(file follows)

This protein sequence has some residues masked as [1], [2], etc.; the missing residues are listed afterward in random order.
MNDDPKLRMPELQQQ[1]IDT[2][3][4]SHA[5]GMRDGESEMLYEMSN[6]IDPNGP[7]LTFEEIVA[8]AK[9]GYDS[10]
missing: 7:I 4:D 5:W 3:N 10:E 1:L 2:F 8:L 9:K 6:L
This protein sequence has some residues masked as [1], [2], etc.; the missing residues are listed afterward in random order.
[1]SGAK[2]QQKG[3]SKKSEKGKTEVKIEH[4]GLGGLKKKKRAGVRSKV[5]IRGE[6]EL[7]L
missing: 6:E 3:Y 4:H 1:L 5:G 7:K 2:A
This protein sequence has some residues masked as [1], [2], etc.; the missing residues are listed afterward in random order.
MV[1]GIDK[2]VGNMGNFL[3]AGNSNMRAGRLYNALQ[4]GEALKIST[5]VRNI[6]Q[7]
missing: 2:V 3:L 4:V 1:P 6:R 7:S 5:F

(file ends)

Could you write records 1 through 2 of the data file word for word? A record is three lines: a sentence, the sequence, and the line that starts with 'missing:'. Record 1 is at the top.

This protein sequence has some residues masked as [1], [2], etc.; the missing residues are listed afterward in random order.
MNDDPKLRMPELQQQ[1]IDT[2][3][4]SHA[5]GMRDGESEMLYEMSN[6]IDPNGP[7]LTFEEIVA[8]AK[9]GYDS[10]
missing: 7:I 4:D 5:W 3:N 10:E 1:L 2:F 8:L 9:K 6:L
This protein sequence has some residues masked as [1], [2], etc.; the missing residues are listed afterward in random order.
[1]SGAK[2]QQKG[3]SKKSEKGKTEVKIEH[4]GLGGLKKKKRAGVRSKV[5]IRGE[6]EL[7]L
missing: 6:E 3:Y 4:H 1:L 5:G 7:K 2:A